Clyffe Pypard

I’ve always enjoyed visiting parish churches while travelling around the UK and having spent 35 years working in Church of England primary schools, there was always a parish church attached which was visited frequently by the pupils and staff.  Wiltshire itself has 375 parish churches within its borders and they are within 2 dioceses, that of Bristol and Salisbury.  21 of those churches are in the care of the Churches Conservation Trust which means they are rarely used for services but remain open for visitors.  Of the 354 others, 119 are grade 1 listed and a further 133 at grade 2*, these include St. Bartholomew’s Corsham, St. Andrew’s Chippenham and Calne St. Mary’s.  Building styles go from Norman, as seen at St. Christopher’s in Ditteridge, through Early English, as seen at Sherston and continuing into the Decorated period which we can enjoy in a visit to Edington church, a fine building both inside and outside. Finally we move on to the Perpendicular period and here the 15th century has left us some wonderful structures including notable examples such as St. Mary the Virgin, Steeple Ashton, St. Sampson at Cricklade and St. Mary’s, Calne.  Churches also range in size from the smallest in Wiltshire at Fifield Bavant, St. Martin’s, to one of the largest at St. Mary’s Wilton, one of two grade 1 listed Victorian churches in the county, the other being at Sutton Veny.

In my travels around the county, visiting churches, I’ve been accompanied by my friend Mollie, who patiently reads out the descriptions of the church as written by Nikolaus Pevsner or by Brian Woodruffe in the book entitled ‘Parish Churches of Wiltshire: a guide’ published by the Wiltshire Historic Buildings Trust.  An Ordnance Survey map is also essential as some churches are often hidden from view along country lanes or situated at the end of a rough track as at St. Peter’s, Blackland, on the outskirts of Calne.  Over the last 10 years we have visited between 80 and 90 churches and in most cases they have been open for viewing, those that are locked, for security reasons, can be viewed by contacting the Churchwarden and arranging a visit at an appropriate time. We recently did this to see the interiors of 3 churches on one morning, those at Charlton, Hankerton and Minety.  To have a personal guided tour was most helpful and various points of interest were photographed and documented for future use in the talks I give.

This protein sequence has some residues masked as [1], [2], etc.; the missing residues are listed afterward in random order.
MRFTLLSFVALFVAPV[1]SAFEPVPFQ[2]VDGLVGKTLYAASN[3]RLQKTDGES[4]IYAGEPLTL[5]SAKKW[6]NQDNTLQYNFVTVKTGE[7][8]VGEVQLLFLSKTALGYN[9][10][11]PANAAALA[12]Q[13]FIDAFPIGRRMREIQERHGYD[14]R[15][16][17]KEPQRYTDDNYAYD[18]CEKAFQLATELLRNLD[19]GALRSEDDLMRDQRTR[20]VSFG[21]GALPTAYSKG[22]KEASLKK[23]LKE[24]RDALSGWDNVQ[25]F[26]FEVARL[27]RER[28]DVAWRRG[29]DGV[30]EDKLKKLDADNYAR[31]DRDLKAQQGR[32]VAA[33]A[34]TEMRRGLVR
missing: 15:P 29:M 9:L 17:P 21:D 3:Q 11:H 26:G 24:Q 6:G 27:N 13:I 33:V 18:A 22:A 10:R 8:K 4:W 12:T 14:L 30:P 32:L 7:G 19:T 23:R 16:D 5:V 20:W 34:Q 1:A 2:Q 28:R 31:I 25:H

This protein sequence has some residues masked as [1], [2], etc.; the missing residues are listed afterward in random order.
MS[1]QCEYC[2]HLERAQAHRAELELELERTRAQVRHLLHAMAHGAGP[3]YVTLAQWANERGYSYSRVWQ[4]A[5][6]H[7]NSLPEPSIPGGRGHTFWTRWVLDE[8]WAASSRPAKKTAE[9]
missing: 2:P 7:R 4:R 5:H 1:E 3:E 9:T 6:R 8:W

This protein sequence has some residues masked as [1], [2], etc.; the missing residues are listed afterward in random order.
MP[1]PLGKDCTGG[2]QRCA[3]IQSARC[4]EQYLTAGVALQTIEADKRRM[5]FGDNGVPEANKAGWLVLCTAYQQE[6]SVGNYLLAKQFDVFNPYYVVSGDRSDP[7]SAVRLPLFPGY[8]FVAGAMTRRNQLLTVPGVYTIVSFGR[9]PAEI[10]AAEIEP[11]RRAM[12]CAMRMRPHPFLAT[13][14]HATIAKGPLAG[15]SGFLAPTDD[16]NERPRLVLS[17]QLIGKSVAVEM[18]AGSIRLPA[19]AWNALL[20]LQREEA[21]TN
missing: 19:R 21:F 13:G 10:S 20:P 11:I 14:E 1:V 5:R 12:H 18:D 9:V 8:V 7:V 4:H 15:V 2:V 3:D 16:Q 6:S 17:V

Once you have located the church building, you are always hopeful that it will be unlocked.  For security reasons many parish churches remain locked, but a telephone call in advance of a visit can be most helpful.  Some buildings look quite plain and perhaps uninteresting from the outside, but once inside you discover hidden gems.  For example, when visiting recently All Saints church at Oaksey, once inside you are captivated by the early 15th century wall paintings which were deliberately painted over in lime wash in 1547 and not discovered until 1933, they are truly wonderful to see and currently the church is raising money to restore them.  Alternatively you can visit St. Peter’s at Clyffe Pypard and discover the tombstone to Sir Nikolaus Pevsner in the churchyard and inside you will find the 18ft high monument to Thomas Spackman who died in 1786 and is buried there.  Born in the village he became a master carpenter, made his fortune and donated money for the education of poor children in his home village.  The sculpture, by the Royal mason John Devall is superb and would grace any abbey or cathedral, but it’s here, in Clyffe Pypard for all to see.